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Wikipedia:Wikipedia Signpost/2017-11-24/In the media

Open knowledge platform as a media institution: Wikipedia seen as flawed but important; conservative think-tank fellow wants his say; volunteer in Madison wants to close the gender gap.

Mistakes were made

Flickr - Government Press Office (GPO) - A man reading a newspaper while bathing in the Dead Sea..jpg
Reading news online comes with risks.

Media reported on some errors in, or "hacking" of, Wikipedia, however short term. Maybe this is a good sign of the work's importance as a global media institution but maybe not a good sign of assumption of correctness for realtime events like a coup d'état or a televised beauty contest.

Vandalism of Phineas Gage was labeled "hacking" by the International Business Times and attributed to GNAA trolls in a campaign to smear BuzzFeed reporter Joseph Bernstein for reporting on the alt-right. (Jain, Rishabh (15 November 2017). "Wikipedia Hack Targets BuzzFeed Reporter Who Exposed Hedge Fund Billionaire's Alt-Right Connection". International Business Times.) The 2017 Zimbabwean coup d'état left the Wikipedia biography of Robert Mugabe in disarray, indicating for a period that he was no longer president, when (according to the current article revision) he was only under house arrest. (Austin, Winifred (16 November 2017). "Mugabe's Wikipedia profile updated to former president". Daily Post. Nigeria.) The International Business Times scorned Wikipedians again, holding up a revision of Miss World 2017 that listed the wrong winner – before results were actually announced, and which was reverted after seven minutes – as proof that "Wikipedia page [sic] can be edited by anyone and you cannot trust the platform." (Sharma, Dishya (18 November 2017). "Miss World 2017 winner: Miss Indonesia Achintya Holte Nilsen is the winner? Wikipedia says so!". International Business Times. India.)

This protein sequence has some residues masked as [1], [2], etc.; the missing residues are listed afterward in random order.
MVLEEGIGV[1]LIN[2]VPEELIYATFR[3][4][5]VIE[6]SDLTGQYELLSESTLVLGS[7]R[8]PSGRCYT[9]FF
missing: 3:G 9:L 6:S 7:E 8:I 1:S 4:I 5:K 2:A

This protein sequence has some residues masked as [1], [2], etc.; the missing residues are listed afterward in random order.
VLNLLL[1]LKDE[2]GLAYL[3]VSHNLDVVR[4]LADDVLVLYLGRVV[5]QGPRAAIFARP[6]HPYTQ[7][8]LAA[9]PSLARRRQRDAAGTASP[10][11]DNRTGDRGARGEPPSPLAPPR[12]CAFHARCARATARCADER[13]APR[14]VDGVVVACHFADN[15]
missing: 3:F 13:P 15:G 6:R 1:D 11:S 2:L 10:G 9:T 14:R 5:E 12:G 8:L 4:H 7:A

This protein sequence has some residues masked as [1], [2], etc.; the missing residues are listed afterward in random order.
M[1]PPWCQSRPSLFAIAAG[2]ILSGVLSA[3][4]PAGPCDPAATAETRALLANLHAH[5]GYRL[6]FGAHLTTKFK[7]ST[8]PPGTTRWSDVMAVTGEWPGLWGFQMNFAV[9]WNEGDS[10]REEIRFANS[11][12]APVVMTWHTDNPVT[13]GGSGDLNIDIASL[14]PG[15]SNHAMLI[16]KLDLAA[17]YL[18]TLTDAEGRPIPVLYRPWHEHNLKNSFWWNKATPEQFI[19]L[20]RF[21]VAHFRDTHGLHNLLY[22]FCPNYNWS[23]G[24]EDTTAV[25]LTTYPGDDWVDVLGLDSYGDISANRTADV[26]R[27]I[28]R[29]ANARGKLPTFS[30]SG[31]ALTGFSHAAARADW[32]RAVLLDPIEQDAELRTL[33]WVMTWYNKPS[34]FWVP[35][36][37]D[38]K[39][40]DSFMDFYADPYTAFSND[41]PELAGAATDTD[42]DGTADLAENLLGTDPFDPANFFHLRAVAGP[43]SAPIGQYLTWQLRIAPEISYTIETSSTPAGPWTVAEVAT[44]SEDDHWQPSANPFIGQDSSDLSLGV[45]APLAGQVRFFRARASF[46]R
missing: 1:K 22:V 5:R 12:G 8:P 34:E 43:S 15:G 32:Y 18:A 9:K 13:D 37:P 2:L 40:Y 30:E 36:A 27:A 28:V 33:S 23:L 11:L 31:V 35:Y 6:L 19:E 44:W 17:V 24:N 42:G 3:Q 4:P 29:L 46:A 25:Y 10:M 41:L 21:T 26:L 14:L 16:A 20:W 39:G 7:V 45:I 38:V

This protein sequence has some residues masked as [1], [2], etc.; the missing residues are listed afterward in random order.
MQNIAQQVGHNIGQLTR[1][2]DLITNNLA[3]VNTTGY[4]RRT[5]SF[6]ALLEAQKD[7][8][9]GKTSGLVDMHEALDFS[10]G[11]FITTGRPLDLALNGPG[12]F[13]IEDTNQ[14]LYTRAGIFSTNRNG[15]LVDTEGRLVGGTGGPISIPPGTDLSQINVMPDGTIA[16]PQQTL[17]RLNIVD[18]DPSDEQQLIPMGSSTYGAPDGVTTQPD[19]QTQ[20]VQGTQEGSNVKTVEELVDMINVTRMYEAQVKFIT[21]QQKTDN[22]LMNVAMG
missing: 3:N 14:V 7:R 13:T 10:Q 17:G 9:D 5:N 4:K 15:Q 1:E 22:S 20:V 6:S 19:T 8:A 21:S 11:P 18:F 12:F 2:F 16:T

And in the feature-not-a-bug category: According to a Washington Times op-ed by Robert H. Knight, "Wikipedia is Britannica — but without factual safeguards" because his edits to American Civil Rights Union with the self-identified account Truthwins09 were reverted and COI identified as a senior fellow employed by the group. Interestingly, for readers interested in finding out more about American Civil Rights Union, the Washington Times displays a synopsis of the Wikipedia article (with credit to Wikipedia). (Knight, Robert (29 October 2017). "'Whackapedia' and its error fest". The Washington Times.)

End of Wikipedia again

Wired magazine published another prediction of Wikipedia's end in "How Social Media Endangers Knowledge". The good news: "Trump's rise ... kicked in a significant flow of funds that has stabilized the nonprofit's balance sheet." The bad news: too many people are Amusing Ourselves to Death and not enough of us turning away from television-like media streams, reflected even in popular Wikipedia content which "tend[s] to revolve around television series or their cast".

Concerns about Wikipedia's accuracy and relevance go back to its very beginning; see for instance the December 2006 Signpost analysis of the previous year's Wikipedia Seigenthaler biography incident.

In brief

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